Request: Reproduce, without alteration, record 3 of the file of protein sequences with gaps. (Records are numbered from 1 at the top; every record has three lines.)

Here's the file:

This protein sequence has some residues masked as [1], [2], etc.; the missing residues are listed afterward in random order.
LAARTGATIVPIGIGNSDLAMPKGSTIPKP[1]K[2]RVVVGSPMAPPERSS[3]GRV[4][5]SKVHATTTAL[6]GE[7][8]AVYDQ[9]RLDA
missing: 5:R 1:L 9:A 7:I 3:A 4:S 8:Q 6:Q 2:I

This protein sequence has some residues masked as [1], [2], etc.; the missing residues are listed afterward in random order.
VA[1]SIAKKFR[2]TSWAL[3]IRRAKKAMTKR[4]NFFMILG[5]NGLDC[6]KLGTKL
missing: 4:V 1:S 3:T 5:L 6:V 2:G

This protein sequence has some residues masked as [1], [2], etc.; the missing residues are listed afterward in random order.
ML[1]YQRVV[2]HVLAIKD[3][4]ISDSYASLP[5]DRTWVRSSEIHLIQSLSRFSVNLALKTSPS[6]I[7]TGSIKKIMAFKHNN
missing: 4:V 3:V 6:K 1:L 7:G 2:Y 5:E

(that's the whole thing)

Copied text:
This protein sequence has some residues masked as [1], [2], etc.; the missing residues are listed afterward in random order.
ML[1]YQRVV[2]HVLAIKD[3][4]ISDSYASLP[5]DRTWVRSSEIHLIQSLSRFSVNLALKTSPS[6]I[7]TGSIKKIMAFKHNN
missing: 4:V 3:V 6:K 1:L 7:G 2:Y 5:E